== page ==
Design Engineering

UWindsor, Coventry collaborate to develop a tool to teach vehicle dynamics


General Automotive

The open source software will be a great teaching aid for faculty in mechanical and automotive engineering.

University of Windsor and Coventry University are collaborating to help students learn about vehicle dynamics. The two universities’ engineering faculty are working together on a project to develop an open source software package.

Professor Mike Blundell of Coventry University open source software

Professor Mike Blundell of Coventry University discusses tire performance with engineering students at the University of Windsor (Photo: University of Windsor).

UWindsor professor Bruce Minaker of the Vehicle Dynamics and Control Research Group has been developing the software, called “Equations of Motion.” The open source software will be a great teaching aid for faculty in mechanical and automotive engineering.

Mike Blundell, professor of vehicle dynamics and impact at Coventry University, is currently assisting Minaker on the project. Blundell visited the University of Windsor for six weeks as has helped advance the project specifically when it comes to capabilities in tire modelling. Blundell is also delivering guest lectures on tire performance to University of Windsor students, while raising awareness of opportunities for exchange visits or research study at Coventry.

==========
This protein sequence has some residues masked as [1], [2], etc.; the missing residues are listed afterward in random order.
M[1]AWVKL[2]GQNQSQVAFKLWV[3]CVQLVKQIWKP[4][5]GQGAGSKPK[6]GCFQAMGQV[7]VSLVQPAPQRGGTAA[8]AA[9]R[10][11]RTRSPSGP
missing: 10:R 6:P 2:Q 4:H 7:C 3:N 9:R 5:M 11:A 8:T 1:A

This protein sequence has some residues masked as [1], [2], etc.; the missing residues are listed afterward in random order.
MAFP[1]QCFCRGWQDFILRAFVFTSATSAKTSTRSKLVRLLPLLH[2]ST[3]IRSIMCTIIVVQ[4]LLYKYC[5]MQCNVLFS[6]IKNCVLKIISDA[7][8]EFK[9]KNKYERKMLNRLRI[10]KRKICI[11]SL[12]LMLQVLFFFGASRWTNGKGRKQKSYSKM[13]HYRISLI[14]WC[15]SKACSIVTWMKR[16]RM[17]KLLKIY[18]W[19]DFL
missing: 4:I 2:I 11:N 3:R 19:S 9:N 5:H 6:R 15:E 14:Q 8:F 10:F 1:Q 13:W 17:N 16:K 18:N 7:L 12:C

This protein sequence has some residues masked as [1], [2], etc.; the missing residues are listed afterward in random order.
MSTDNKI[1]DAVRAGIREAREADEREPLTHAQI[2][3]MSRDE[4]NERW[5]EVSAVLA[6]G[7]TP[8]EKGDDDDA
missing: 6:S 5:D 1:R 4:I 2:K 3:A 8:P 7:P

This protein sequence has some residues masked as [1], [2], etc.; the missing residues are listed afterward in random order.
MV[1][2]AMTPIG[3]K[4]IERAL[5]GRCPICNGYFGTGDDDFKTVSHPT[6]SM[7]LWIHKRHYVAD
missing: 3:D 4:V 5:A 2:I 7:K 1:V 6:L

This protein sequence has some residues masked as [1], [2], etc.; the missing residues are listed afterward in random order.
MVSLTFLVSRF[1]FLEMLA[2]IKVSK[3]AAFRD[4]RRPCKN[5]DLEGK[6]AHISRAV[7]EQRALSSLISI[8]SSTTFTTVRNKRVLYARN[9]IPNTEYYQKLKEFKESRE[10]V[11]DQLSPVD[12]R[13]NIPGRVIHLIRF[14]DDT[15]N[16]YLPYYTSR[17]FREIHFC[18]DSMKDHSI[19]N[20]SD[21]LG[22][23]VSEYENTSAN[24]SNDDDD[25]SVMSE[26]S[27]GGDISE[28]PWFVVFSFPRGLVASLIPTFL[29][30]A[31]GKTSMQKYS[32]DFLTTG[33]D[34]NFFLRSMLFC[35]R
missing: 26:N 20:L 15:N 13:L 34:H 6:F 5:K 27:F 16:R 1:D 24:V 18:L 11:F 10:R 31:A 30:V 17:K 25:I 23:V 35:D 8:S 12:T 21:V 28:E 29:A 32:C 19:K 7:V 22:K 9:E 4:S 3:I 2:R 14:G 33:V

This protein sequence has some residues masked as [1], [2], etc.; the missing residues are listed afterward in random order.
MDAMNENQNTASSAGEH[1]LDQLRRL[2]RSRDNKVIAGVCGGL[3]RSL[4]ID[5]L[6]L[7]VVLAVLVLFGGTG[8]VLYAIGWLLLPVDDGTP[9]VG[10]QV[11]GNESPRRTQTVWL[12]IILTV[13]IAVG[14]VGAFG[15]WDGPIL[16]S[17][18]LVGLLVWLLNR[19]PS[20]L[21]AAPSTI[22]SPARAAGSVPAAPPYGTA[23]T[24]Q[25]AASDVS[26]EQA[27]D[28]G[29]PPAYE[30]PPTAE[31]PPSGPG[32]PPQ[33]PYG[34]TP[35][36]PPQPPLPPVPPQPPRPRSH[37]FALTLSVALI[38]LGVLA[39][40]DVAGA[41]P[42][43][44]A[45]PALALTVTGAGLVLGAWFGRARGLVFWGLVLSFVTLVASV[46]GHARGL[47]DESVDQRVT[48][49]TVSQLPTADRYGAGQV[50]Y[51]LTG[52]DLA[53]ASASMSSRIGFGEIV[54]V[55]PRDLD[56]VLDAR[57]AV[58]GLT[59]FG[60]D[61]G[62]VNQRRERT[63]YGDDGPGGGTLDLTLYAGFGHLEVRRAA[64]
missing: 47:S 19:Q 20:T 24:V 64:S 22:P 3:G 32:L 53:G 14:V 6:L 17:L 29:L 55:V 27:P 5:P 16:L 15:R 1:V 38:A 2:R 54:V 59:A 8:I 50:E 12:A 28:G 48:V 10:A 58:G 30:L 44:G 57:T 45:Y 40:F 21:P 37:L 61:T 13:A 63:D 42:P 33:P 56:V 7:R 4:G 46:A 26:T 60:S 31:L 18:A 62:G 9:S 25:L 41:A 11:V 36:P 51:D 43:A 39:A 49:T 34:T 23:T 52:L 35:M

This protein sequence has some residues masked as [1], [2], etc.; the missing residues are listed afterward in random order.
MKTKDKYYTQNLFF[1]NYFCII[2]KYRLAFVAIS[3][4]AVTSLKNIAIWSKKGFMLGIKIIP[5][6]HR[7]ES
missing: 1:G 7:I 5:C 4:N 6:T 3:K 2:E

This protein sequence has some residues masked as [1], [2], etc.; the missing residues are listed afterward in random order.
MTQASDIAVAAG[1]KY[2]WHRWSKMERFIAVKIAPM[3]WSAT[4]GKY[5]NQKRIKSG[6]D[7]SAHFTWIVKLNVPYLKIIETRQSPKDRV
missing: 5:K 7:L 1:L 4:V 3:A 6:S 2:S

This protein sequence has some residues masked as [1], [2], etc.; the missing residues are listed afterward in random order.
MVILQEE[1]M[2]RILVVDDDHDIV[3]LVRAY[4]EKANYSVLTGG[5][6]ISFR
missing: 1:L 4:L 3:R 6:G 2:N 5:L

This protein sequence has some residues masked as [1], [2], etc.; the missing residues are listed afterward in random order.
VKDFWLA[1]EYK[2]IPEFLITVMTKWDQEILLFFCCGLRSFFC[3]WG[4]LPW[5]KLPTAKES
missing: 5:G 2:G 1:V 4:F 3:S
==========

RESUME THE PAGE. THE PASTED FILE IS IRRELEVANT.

“This is an important aspect of the visit,” Dr. Minaker says. “We both hope this visit will provide a platform for ongoing two-way exchange visits for staff and students between our two institutions.”


Blundell says he has been delighted at the chance to work with colleagues here and is proud of his appointment as a visiting professor.

“This has proved to be a unique career experience for me and provides an opportunity to build a strong collaboration between our two institutions around the vehicle dynamics subject area,” he says. “The EoM software that Bruce has developed is already being used by our students at Coventry University and working in an open source software environment will help our students and future researchers develop the skills they need as we drive our research agenda.”

He presented the first paper resulting from the collaboration in June at the Joint International Conference on Multibody System Dynamics in Montreal.


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